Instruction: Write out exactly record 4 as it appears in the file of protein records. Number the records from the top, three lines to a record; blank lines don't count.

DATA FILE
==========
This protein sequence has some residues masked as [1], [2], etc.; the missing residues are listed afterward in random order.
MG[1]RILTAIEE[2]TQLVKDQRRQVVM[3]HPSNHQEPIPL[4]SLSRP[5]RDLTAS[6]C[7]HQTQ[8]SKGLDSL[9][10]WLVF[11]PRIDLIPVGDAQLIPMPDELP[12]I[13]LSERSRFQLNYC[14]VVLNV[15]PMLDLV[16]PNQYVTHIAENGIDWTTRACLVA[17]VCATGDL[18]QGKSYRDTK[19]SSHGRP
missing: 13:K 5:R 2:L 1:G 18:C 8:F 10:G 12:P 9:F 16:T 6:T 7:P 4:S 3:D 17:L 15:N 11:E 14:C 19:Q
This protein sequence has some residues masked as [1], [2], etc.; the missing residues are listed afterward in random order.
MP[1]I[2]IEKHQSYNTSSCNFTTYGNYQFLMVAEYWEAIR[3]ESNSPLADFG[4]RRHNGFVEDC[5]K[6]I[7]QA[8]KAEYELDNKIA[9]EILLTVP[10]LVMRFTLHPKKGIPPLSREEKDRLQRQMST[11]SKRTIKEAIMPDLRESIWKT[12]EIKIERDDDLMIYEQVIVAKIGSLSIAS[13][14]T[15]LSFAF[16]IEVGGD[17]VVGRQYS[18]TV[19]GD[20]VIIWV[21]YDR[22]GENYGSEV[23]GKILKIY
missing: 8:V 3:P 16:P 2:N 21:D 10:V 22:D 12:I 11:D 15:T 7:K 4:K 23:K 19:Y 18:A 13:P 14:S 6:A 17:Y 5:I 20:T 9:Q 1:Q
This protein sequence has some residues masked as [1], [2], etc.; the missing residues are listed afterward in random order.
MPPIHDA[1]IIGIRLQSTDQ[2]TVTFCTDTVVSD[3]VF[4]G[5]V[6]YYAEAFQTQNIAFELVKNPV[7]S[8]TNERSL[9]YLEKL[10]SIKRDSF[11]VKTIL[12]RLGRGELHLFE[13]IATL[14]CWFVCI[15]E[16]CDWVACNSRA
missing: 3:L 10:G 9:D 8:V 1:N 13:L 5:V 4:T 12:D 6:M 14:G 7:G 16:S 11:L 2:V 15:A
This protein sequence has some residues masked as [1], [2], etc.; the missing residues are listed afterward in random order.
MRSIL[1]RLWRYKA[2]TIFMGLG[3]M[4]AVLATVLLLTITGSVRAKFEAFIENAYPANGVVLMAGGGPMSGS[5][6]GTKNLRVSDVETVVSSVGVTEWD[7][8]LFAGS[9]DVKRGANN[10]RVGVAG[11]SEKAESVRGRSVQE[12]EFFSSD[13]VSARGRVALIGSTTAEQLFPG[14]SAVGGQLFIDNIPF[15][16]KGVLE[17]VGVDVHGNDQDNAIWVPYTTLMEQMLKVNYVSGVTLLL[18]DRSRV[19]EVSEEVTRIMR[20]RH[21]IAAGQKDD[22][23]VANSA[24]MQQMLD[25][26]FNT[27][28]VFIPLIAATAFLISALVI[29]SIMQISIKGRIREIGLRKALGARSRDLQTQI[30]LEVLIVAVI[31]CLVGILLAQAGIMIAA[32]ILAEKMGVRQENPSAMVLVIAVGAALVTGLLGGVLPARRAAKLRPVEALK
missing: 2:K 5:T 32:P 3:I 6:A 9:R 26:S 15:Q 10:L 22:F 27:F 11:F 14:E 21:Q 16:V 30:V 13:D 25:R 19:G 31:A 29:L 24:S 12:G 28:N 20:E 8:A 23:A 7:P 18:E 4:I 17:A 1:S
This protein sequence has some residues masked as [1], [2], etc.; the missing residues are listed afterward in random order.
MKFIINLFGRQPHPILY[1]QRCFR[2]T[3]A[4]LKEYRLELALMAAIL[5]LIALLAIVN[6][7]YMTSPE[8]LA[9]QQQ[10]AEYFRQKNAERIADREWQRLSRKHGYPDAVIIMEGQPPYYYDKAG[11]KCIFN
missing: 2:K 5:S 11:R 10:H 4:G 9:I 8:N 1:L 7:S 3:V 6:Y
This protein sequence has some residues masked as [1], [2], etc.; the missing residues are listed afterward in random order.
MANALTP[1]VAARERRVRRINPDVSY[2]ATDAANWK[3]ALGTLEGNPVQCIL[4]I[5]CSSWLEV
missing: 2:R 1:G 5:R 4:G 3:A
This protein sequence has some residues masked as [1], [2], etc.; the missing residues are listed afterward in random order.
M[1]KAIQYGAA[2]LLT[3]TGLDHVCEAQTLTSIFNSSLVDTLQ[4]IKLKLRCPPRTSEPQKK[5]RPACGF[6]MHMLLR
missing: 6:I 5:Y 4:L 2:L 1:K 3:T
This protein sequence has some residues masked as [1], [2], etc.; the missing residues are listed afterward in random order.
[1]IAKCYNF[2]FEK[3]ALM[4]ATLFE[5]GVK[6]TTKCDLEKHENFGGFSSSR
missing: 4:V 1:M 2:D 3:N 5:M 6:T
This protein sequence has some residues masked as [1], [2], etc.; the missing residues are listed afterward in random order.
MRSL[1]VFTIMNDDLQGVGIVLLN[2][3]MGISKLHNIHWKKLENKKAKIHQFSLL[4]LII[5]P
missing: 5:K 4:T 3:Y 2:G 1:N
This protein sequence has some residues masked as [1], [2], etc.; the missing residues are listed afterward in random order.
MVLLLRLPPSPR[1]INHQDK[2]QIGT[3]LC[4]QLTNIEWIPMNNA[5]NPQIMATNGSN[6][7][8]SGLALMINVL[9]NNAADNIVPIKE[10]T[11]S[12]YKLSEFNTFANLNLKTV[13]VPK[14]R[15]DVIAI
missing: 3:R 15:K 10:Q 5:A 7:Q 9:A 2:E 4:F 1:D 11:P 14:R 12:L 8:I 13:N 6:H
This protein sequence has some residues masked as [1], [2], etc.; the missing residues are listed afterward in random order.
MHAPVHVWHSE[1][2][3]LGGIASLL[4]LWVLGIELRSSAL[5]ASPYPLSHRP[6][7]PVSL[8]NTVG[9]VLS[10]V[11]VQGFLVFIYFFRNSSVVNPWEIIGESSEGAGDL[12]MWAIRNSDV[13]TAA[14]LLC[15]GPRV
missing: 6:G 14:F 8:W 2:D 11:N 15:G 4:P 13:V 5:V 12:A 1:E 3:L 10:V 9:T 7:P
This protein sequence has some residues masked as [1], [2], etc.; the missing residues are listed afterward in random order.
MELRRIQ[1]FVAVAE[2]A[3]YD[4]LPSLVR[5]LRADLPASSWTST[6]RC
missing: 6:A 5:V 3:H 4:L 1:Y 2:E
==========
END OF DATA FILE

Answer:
This protein sequence has some residues masked as [1], [2], etc.; the missing residues are listed afterward in random order.
MRSIL[1]RLWRYKA[2]TIFMGLG[3]M[4]AVLATVLLLTITGSVRAKFEAFIENAYPANGVVLMAGGGPMSGS[5][6]GTKNLRVSDVETVVSSVGVTEWD[7][8]LFAGS[9]DVKRGANN[10]RVGVAG[11]SEKAESVRGRSVQE[12]EFFSSD[13]VSARGRVALIGSTTAEQLFPG[14]SAVGGQLFIDNIPF[15][16]KGVLE[17]VGVDVHGNDQDNAIWVPYTTLMEQMLKVNYVSGVTLLL[18]DRSRV[19]EVSEEVTRIMR[20]RH[21]IAAGQKDD[22][23]VANSA[24]MQQMLD[25][26]FNT[27][28]VFIPLIAATAFLISALVI[29]SIMQISIKGRIREIGLRKALGARSRDLQTQI[30]LEVLIVAVI[31]CLVGILLAQAGIMIAA[32]ILAEKMGVRQENPSAMVLVIAVGAALVTGLLGGVLPARRAAKLRPVEALK
missing: 2:K 5:T 32:P 3:I 6:A 9:R 26:S 15:Q 10:L 22:F 27:F 11:F 14:E 21:Q 16:V 30:V 13:D 25:R 19:G 31:A 29:L 24:S 12:G 28:N 20:E 8:A 23:A 7:P 18:E 4:I 17:A 1:S